The wording and scope of the genuine occupational requirements exceptions vary across the different jurisdictions. For example, subs 25(1) of the Anti-Discrimination Act 1991 (Qld) is drafted in very broad terms, providing that “[a] person may impose genuine occupational requirements for a position”. By contrast, in NSW the exception in s 14 of the Anti-Discrimination Act 1977 specifies the types of roles that will be covered:

14 Exception-genuine occupational qualification

Nothing in this Division applies to or in respect of any work or employment where that work or employment involves any one or more of the following:

(a) participation in a dramatic performance or other entertainment in a capacity for which a person of a particular race is required for reasons of authenticity,

(b) participation as an artist’s or photographic model in the production of a work of art, visual image or sequence of visual images for which a person of a particular race is required for reasons of authenticity,

(c) working in a place where food or drink is, for payment or not, provided to and consumed by persons in circumstances in which a person of a particular race is required for reasons of authenticity, or

(d) providing persons of a particular race with services for the purpose of promoting their welfare where those services can most effectively be provided by a person of the same race.

Employers will accordingly need to check the wording of the particular genuine occupational requirements exception available in the jurisdiction/s in which it operates to see if the jobs they intend to advertise would fall within that exception.

Note however that the RDA does not include an exception for genuine occupational requirements. Therefore even if being Aboriginal or Torres Strait Islander is a genuine occupational requirement for a position, targeted recruitment for that position must also meet the criteria for a special measure in order to be consistent with the federal law.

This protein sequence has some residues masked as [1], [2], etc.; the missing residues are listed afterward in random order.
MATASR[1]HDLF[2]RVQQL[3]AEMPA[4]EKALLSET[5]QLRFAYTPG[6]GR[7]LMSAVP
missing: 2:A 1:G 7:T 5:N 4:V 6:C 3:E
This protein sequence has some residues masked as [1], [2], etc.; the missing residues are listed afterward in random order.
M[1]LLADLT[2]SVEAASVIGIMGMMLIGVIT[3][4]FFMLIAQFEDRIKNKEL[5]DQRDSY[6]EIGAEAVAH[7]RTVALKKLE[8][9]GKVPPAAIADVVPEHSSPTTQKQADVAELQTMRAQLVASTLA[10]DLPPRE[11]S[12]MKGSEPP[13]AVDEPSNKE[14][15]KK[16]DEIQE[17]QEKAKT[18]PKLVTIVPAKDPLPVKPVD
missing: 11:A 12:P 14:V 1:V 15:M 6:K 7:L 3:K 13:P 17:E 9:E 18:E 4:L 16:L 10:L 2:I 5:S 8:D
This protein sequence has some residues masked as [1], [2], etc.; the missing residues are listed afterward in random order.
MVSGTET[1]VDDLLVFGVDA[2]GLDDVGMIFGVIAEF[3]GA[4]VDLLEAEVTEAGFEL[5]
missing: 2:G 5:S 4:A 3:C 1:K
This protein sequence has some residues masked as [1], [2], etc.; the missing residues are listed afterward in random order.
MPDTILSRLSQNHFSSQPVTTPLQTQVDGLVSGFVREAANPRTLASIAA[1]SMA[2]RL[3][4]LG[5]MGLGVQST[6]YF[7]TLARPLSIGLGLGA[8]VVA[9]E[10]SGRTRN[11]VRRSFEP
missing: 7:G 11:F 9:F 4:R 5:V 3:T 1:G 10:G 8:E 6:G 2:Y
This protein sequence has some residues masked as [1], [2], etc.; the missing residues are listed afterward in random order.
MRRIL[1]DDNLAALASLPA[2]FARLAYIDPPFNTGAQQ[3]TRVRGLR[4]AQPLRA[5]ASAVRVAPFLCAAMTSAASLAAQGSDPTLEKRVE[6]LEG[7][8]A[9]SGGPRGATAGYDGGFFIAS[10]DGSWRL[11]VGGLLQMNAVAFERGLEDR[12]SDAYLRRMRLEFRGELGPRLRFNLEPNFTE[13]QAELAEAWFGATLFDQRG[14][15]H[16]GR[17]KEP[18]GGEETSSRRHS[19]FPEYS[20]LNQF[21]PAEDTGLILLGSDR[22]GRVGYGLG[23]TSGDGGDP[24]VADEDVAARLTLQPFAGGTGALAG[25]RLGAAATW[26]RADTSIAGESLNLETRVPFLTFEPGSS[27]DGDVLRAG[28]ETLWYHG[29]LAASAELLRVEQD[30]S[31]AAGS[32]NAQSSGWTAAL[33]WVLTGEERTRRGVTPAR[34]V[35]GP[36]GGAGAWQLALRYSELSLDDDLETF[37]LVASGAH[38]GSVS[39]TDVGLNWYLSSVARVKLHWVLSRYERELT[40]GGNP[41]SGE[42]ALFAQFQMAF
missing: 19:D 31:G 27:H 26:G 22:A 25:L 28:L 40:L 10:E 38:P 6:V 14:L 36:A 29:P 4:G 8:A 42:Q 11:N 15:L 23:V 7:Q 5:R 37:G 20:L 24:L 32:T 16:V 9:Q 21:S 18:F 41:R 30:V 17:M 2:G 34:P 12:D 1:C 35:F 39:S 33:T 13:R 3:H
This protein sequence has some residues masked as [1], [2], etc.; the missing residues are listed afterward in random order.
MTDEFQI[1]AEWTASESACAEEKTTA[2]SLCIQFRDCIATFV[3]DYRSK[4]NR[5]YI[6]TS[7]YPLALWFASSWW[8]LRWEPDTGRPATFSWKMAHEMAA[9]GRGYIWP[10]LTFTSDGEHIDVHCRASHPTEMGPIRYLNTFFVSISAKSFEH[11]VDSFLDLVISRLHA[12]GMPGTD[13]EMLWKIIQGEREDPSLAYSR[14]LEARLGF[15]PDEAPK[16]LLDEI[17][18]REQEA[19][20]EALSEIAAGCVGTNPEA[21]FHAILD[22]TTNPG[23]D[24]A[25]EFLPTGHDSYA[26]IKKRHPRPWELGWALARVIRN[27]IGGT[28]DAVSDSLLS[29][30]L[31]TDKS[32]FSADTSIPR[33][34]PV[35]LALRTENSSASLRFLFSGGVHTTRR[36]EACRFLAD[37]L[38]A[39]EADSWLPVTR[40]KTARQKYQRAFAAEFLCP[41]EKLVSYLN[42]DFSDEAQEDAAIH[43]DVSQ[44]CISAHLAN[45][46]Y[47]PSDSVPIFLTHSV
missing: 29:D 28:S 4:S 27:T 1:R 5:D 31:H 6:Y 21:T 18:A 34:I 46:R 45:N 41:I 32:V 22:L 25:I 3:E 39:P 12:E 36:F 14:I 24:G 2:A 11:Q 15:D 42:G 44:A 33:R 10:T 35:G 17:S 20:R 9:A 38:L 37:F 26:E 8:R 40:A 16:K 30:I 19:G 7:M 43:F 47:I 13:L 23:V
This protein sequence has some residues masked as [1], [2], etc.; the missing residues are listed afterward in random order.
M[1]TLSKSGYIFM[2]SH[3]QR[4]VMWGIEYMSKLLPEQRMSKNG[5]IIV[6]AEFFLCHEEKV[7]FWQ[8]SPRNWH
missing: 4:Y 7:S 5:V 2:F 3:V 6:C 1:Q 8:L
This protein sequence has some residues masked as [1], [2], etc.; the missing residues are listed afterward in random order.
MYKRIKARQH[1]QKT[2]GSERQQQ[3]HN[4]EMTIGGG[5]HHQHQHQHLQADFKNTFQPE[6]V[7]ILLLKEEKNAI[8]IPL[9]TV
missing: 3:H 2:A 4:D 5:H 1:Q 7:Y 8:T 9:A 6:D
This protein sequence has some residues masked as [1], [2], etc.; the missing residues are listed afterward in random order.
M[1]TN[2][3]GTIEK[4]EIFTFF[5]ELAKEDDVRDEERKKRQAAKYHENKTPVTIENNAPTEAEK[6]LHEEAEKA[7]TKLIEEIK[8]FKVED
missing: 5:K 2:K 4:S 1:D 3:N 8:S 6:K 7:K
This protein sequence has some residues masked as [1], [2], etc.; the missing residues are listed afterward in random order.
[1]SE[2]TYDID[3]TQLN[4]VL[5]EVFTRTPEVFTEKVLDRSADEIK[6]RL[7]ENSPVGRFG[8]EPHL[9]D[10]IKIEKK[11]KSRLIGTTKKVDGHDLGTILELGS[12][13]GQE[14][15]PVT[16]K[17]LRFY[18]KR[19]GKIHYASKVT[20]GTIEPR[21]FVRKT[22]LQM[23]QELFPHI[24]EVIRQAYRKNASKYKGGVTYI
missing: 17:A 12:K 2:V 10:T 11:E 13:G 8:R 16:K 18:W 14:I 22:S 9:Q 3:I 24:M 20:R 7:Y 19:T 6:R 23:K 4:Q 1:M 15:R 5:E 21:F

Exceptions for special measures

Based on my experience, special measure provisions are perhaps the aspect of Australian discrimination law that are the least well known or understood.

Discrimination laws protect the right to equality and non-discrimination. However, these laws recognise that promoting the right to equality does not always mean identical treatment among different groups. As the Victorian Civil and Administrative Tribunal has recognised, “access to opportunity may not be available to all … unequal results can arise from equal treatment and so steps may need to be taken to create true [substantive] equality”.vi In certain circumstances, it is necessary to take positive action to address the entrenched disadvantage suffered by a certain section of the population, in order that they may have similar access to opportunities as others in the community.

All Australian discrimination laws which prohibit racial discrimination except the Anti-Discrimination Act 1977 (NSW) include provisions which render positive actions taken to ameliorate the disadvantage experienced by a particular racial group lawful, provided certain legislative requirements are met.

These positive actions are referred to as:

  • “special measures” in the RDA, the Northern Territory and Victorian laws;vii
  • “measures intended to achieve equality” in the ACT and Western Australian laws;viii
  • “projects for benefit of persons of a particular race” in the South Australian law;ix
  • “equal opportunity measures” in the Queensland law;ix and
  • either “schemes for the benefit of disadvantaged groups” or a “program, plan or arrangement designed to promote equal opportunity” in the Tasmanian law.xi

For the purposes of this article, the term “special measures” is used generically to refer to these types of positive actions.

A program which targets Aboriginal and Torres Strait Islander people for employment opportunities to redress their under-representation in a workplace is an example of a special measure. Such a program might include:

  • reserving certain positions for Aboriginal and Torres Strait Islander applicants;
  • guaranteed interview schemes;
  • work placements, traineeships or mentoring programs; and
  • engaging an Indigenous Recruitment Service to hire trainees, graduates and fill other roles.

Provided a targeted recruitment program meets the requirements of a special measure, it is lawful under discrimination law (other than in New South Wales, where an employer is required to seek an exemption).

Five requirements for targeted recruitment to be a special measure